VENEZUELA is mourning the death of President Hugo Chavez, 58, who lost his battle with cancer. Its a great loss which has silenced the leading voice of the Latin American left and put the oil-rich nation on a path to early elections.
Vice President of Venezuela Nicolas Maduro, struggled to stifle tears when he announced Mr Chavez's death. Venezuela, still divided after an acrimonious election in October 2012, declared a week of national mourning.Foreign Minister Elias Jaua said Chavez's successor Mr Maduro would take over as interim leader pending the next election, declaring: "It is the mandate that comandante President Hugo Chavez gave us."
Hundreds of supporters crowded in front of the military hospital where Chavez died, weeping and shouting "We are all Chavez!" and "Chavez lives!" as soldiers guarded the gate. His body will be taken to a military academy, where he will lie in state until a memorial service with world leaders.
Soldiers brought the Venezuelan flag down to half-staff at the military hospital, where senior figures in Mr Chavez's 14-year-old administration gathered before the cameras of state television as Maduro broke the news. "Long live Chavez!" the officials shouted at the end of his announcement.
Defence Minister Diego Molero, surrounded by top military officers, said the armed forces would defend the constitution and respect Mr Chavez's wishes. Mr Chavez had checked into the hospital on February 18 for a course of chemotherapy after spending two months in Cuba, where in December he had undergone his fourth round of cancer surgery since June 2011.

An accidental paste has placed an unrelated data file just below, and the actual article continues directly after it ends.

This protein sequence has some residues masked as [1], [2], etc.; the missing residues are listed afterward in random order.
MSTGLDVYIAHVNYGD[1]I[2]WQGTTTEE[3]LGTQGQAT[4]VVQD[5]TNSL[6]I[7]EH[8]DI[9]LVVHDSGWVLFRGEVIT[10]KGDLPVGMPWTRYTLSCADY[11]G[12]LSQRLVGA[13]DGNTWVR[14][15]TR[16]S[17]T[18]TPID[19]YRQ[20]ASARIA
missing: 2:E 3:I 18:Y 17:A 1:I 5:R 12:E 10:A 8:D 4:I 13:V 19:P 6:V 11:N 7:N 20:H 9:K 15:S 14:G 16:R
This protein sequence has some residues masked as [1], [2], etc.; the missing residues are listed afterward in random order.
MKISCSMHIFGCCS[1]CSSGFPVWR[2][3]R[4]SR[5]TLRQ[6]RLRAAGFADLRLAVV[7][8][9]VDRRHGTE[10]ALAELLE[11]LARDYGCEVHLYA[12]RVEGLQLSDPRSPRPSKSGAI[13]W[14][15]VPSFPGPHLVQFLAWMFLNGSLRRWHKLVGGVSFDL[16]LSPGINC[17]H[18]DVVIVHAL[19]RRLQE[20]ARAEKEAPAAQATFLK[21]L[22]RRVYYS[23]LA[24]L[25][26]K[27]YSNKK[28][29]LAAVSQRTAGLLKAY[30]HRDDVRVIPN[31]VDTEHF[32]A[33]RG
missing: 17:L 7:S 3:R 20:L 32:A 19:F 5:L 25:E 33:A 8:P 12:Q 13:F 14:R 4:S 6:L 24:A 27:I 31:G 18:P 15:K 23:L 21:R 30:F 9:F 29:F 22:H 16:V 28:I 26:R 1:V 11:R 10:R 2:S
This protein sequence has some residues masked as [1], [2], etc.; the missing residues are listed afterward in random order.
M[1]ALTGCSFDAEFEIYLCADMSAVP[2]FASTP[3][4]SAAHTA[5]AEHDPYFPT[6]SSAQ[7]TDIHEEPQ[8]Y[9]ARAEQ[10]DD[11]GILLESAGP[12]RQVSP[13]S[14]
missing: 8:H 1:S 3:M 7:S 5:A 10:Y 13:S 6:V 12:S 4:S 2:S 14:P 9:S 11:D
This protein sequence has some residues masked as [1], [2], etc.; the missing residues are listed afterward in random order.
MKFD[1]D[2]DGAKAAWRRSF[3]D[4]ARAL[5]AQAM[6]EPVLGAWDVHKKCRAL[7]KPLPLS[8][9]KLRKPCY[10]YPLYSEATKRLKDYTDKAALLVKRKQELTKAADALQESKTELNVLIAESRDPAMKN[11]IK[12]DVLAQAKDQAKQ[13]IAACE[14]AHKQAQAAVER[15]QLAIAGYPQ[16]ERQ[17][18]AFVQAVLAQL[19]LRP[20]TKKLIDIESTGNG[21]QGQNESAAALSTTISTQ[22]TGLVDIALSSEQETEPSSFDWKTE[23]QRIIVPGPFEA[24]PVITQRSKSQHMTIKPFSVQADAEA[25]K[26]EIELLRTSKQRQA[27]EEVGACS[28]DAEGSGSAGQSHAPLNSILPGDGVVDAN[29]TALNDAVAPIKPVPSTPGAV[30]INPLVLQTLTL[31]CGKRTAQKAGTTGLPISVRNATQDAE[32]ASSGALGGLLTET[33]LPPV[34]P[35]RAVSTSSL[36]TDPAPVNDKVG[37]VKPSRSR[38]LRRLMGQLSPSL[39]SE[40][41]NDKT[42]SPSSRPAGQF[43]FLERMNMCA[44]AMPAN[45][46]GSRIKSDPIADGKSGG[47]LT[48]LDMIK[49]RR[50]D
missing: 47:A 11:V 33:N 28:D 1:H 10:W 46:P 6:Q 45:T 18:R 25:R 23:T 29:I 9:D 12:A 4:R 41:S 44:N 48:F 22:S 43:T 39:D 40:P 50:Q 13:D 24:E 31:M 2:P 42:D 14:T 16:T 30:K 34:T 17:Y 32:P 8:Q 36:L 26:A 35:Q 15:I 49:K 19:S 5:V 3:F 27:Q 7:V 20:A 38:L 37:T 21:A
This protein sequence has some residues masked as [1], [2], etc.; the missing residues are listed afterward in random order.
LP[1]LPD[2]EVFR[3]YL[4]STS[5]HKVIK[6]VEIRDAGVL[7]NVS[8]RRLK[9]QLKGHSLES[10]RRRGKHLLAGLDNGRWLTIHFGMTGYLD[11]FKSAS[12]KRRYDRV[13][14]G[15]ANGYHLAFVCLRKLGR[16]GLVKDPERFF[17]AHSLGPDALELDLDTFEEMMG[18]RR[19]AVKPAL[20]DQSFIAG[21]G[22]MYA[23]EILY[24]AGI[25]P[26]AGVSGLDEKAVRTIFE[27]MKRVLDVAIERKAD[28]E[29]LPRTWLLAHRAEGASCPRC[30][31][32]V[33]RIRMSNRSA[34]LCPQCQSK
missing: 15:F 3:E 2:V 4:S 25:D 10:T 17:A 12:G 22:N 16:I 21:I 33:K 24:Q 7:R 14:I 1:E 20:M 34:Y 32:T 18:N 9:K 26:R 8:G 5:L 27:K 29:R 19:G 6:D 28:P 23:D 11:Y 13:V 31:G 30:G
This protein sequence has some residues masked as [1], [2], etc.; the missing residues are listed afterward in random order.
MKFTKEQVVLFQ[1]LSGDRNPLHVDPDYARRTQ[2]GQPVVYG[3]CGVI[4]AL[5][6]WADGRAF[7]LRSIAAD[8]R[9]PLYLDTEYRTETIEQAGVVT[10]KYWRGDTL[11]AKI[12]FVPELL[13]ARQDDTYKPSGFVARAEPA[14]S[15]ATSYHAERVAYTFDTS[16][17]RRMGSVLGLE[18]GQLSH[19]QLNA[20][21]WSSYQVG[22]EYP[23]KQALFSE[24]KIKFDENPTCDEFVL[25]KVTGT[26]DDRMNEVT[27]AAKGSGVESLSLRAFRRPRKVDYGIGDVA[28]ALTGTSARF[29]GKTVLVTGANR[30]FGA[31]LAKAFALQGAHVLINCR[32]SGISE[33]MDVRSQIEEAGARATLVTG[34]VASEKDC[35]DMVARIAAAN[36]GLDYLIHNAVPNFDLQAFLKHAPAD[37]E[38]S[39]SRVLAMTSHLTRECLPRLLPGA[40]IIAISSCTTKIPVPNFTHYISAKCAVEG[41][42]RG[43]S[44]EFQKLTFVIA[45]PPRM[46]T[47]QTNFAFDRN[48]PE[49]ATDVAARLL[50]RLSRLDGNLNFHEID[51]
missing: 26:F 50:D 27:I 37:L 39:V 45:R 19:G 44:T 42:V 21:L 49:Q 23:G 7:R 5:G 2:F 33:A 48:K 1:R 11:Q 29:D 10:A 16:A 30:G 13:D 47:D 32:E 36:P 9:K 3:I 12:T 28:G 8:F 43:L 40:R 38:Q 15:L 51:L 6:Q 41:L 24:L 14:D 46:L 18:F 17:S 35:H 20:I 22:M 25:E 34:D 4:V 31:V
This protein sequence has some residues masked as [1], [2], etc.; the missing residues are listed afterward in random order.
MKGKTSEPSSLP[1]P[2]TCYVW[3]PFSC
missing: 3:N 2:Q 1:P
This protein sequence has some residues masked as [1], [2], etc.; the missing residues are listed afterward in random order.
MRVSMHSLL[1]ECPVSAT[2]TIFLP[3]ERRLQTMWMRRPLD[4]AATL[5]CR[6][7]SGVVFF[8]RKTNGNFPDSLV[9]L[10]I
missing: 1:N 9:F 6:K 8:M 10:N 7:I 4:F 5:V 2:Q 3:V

The once ubiquitous symbol of Latin America's "anti-imperialist" left disappeared from public view after he was flown to Cuba on December 10, an unprecedented absence that fueled all manner of rumors. The government had sent mixed signals about the president's health for weeks, warning one day that he was battling for his life, yet insisting as recently as last weekend that he was still in charge and giving orders.
And the opposition repeatedly accused the government of lying about the president's condition. A new election could offer another shot at the presidency to Henrique Capriles, the opposition leader who lost to mr Chavez in October.
Cuba, Venezuela's closest ally, declared its own mourning period for a leader who helped prop up their country's economy with cheap fuel and cash transfers, and dubbed Mr Chavez a "true son" of revolutionary leader Fidel Castro.
But US President Barack Obama - often a target of Mr Chavez's anti-American scorn - was circumspect, pledging the United States would support the "Venezuelan people" and describing Mr Chavez's passing as a "challenging time."